no idea what chemicals respond in your brain to it, but i don't think it matters



the psychological aspect of addiction is the most important

to back that up, one would just have to check the relapse stats , of people leaving detox

the physical addiction is solved there, yet 95% relapse

liveandletdie
01-28-14, 04:22 PM
I always figure if your habit affects your ability to work, communicate, and function day to day then you are an addict...if you use drugs or alcohol from time to time or even on a low scale but regular basis but it does not affect your functioning in any of those areas...i wouldn't consider them an addict. Many would disagree...like someone who says if you are using a drug or alcohol everyday then you must be an addict. This topic could be interpreted in a vast number of ways....

There are many reasons people use drugs or alcohol....here are a few
peer pressure, to have fun, to fit in (is that the same as peer pressure?), to cope in a bad situation, to try and fix whats going on in their head, to forget what's going on in their head, they are bored.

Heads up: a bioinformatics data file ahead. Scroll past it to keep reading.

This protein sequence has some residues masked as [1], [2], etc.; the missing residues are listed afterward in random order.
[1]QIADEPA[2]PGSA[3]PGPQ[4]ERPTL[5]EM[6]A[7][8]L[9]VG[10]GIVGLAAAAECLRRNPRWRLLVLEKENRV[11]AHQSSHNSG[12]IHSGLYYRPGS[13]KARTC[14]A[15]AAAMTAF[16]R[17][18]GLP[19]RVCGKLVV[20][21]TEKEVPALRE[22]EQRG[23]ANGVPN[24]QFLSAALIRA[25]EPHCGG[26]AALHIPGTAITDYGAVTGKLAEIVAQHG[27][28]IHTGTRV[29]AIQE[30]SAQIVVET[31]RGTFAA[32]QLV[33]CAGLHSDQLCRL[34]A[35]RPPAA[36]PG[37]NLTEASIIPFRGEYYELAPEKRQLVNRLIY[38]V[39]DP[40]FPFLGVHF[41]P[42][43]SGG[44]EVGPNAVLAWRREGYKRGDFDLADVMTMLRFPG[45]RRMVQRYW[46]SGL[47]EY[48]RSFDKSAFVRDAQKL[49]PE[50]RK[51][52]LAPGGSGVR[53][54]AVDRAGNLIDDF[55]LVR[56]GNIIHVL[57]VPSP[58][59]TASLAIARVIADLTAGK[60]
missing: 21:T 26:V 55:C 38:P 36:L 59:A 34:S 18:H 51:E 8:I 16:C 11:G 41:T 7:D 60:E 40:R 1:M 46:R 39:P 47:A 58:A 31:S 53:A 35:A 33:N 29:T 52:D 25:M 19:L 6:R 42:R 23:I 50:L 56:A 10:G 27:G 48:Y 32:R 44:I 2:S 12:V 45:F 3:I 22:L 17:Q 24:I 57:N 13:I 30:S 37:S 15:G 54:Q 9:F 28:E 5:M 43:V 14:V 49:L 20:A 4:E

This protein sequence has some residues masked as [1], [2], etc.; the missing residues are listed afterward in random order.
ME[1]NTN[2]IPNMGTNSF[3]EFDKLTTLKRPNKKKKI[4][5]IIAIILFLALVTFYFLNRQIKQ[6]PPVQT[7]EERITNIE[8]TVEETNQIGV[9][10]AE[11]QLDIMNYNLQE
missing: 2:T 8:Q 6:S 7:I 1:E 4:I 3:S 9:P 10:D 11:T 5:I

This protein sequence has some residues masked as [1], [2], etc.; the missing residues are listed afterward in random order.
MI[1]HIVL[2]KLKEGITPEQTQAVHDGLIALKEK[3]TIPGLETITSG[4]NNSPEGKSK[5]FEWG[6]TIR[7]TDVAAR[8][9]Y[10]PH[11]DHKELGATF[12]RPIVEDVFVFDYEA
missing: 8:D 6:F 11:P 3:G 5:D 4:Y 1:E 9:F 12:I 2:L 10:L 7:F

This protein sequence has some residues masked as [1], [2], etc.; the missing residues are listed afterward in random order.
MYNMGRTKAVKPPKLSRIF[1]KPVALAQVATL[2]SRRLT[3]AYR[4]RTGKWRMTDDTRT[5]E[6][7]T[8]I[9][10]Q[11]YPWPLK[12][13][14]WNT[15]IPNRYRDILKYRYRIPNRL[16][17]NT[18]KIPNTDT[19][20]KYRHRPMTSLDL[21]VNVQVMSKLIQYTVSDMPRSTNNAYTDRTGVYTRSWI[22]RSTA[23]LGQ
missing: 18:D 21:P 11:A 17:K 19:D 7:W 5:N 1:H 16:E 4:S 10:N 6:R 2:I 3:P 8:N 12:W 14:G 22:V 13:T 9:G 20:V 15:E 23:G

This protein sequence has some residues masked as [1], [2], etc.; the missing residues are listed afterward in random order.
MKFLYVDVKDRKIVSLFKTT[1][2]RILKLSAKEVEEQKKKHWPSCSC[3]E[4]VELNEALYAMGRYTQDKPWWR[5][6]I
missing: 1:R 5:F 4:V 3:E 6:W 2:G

As you can see being an addict could simply be an indicator that you have a mental disorder and have simply been trying to fix it yourself..(self medication as we all know it by now)

Either way goes back to how it affects your day to day life, if it affects your life in a very or moderately negative way then you're likely an addict.

But what if it benefits your life? Well then that would be a successful self medication and you likely do have a mental illness, however your methodology is frowned upon my society and also limited by society.

Lastly if you're a pretty addicted individual whether you have a mental illness or not (though long term heavy use can cause mental illness with most drugs) you're going to have a very hard time deciphering why you originally began your habit unless we are strictly speaking of someone else assessing another individual as to whether they are an addict.

Rebelyell
01-28-14, 09:22 PM
TO me addiction is a habit,habits which you get accustomed too too much and cant easily give up or do w out and they cost you lots of money and relationship problems.it becomes a problem when your habit interferes w your ability to function,get up for work or financially pay the bills because all the money is going towards this feel good thing that's really wrecking your life and others around you.I think alof of addiction have underlying mental health issues and there covered up or hidden or in denial because of there addictions.1 a addiction is stopped and the underlying cause or behavior or problem is found,while one will never be addiction free there can be a serious step forward to not only putting a stop to that behavior but getting help for the underlying problem/s as well.